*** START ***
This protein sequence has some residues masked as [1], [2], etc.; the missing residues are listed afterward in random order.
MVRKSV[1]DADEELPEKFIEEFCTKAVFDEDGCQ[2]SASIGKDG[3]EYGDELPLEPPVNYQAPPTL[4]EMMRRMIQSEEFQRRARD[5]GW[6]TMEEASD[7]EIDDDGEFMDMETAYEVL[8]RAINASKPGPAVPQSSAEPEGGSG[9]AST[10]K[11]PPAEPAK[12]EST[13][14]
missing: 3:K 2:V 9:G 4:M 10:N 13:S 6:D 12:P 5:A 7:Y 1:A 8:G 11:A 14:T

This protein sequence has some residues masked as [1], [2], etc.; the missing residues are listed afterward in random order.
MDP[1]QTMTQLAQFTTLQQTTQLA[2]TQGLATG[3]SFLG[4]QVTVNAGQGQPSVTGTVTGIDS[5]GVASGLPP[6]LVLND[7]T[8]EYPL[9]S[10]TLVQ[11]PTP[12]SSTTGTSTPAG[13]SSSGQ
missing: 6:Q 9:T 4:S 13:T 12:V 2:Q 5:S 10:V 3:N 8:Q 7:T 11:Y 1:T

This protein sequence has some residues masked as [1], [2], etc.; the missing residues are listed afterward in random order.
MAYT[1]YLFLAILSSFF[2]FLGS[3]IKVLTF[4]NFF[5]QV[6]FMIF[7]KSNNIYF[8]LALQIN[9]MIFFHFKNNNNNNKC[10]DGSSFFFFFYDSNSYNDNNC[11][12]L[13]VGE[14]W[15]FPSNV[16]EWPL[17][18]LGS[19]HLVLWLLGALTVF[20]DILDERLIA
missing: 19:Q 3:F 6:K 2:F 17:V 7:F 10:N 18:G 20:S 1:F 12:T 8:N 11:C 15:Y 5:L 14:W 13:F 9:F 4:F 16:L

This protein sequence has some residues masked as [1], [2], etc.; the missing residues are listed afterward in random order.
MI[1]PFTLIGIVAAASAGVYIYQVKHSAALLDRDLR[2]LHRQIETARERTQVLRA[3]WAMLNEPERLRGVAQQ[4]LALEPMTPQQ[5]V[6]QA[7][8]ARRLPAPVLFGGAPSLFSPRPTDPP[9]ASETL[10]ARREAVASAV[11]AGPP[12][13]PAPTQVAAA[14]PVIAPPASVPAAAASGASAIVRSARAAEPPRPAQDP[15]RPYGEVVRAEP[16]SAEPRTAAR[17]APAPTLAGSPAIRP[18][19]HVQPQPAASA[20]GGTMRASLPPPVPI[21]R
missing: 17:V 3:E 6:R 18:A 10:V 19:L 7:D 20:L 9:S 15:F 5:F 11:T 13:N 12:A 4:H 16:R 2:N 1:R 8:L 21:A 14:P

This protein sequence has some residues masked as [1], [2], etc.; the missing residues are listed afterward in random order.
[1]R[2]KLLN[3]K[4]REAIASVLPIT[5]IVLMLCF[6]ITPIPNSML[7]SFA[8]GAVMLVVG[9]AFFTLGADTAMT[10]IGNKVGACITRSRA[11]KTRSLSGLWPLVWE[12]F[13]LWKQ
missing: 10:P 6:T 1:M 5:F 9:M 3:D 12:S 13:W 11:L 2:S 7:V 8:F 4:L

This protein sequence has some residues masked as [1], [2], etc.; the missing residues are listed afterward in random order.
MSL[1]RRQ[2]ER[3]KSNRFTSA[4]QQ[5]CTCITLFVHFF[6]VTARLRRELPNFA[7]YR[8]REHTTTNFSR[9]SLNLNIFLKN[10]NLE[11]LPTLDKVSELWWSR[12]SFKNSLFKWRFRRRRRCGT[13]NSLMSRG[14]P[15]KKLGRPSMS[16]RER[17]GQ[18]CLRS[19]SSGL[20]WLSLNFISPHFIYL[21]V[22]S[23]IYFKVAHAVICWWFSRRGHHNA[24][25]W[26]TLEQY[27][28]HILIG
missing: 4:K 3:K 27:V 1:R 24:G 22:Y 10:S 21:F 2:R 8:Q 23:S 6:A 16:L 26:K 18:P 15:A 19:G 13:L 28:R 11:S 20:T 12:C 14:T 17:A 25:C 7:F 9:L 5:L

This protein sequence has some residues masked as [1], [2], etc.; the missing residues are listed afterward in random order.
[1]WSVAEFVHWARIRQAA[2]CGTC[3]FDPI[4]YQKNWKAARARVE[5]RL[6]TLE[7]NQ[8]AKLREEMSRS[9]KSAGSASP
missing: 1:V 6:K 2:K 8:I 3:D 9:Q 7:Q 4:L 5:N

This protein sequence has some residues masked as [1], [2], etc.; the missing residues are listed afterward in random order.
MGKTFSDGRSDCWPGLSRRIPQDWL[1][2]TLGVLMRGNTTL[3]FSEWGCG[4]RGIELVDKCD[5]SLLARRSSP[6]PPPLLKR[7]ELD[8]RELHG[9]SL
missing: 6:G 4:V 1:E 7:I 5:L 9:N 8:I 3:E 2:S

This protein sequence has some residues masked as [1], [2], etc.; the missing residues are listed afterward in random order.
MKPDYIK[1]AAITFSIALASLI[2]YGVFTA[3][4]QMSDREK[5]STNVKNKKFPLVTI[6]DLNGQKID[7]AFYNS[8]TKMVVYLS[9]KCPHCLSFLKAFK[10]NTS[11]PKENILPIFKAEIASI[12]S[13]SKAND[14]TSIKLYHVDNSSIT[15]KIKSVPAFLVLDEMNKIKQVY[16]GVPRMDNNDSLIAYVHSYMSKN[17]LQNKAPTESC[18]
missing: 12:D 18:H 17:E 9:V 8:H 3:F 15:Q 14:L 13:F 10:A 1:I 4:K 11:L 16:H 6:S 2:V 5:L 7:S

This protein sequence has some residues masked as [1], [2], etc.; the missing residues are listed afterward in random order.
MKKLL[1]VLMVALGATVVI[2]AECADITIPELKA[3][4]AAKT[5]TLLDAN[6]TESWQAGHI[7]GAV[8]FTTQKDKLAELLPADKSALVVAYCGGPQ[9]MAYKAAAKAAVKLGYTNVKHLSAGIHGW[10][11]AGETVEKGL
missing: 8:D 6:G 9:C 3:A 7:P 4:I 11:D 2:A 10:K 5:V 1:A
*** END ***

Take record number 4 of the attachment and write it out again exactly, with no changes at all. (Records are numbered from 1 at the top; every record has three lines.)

This protein sequence has some residues masked as [1], [2], etc.; the missing residues are listed afterward in random order.
MI[1]PFTLIGIVAAASAGVYIYQVKHSAALLDRDLR[2]LHRQIETARERTQVLRA[3]WAMLNEPERLRGVAQQ[4]LALEPMTPQQ[5]V[6]QA[7][8]ARRLPAPVLFGGAPSLFSPRPTDPP[9]ASETL[10]ARREAVASAV[11]AGPP[12][13]PAPTQVAAA[14]PVIAPPASVPAAAASGASAIVRSARAAEPPRPAQDP[15]RPYGEVVRAEP[16]SAEPRTAAR[17]APAPTLAGSPAIRP[18][19]HVQPQPAASA[20]GGTMRASLPPPVPI[21]R
missing: 17:V 3:E 6:R 18:A 10:V 19:L 7:D 20:L 9:S 15:F 5:F 11:T 13:N 12:A 4:H 16:R 2:N 1:R 8:L 21:A 14:P